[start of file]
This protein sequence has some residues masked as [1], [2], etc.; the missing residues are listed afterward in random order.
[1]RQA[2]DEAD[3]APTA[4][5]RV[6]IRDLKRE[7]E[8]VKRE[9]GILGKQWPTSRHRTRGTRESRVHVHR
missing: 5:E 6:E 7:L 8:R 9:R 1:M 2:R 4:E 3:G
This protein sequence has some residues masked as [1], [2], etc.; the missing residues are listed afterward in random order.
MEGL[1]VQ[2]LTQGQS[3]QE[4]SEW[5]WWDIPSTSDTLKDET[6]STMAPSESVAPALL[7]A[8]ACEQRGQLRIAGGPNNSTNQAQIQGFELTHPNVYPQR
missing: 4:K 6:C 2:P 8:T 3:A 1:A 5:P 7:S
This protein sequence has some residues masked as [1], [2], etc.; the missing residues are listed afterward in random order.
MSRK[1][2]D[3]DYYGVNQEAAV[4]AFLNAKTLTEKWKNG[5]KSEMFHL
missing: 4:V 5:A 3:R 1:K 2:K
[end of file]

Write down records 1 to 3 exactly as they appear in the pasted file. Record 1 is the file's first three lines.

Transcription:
This protein sequence has some residues masked as [1], [2], etc.; the missing residues are listed afterward in random order.
[1]RQA[2]DEAD[3]APTA[4][5]RV[6]IRDLKRE[7]E[8]VKRE[9]GILGKQWPTSRHRTRGTRESRVHVHR
missing: 5:E 6:E 7:L 8:R 9:R 1:M 2:R 4:E 3:G
This protein sequence has some residues masked as [1], [2], etc.; the missing residues are listed afterward in random order.
MEGL[1]VQ[2]LTQGQS[3]QE[4]SEW[5]WWDIPSTSDTLKDET[6]STMAPSESVAPALL[7]A[8]ACEQRGQLRIAGGPNNSTNQAQIQGFELTHPNVYPQR
missing: 4:K 6:C 2:P 8:T 3:A 1:A 5:P 7:S
This protein sequence has some residues masked as [1], [2], etc.; the missing residues are listed afterward in random order.
MSRK[1][2]D[3]DYYGVNQEAAV[4]AFLNAKTLTEKWKNG[5]KSEMFHL
missing: 4:V 5:A 3:R 1:K 2:K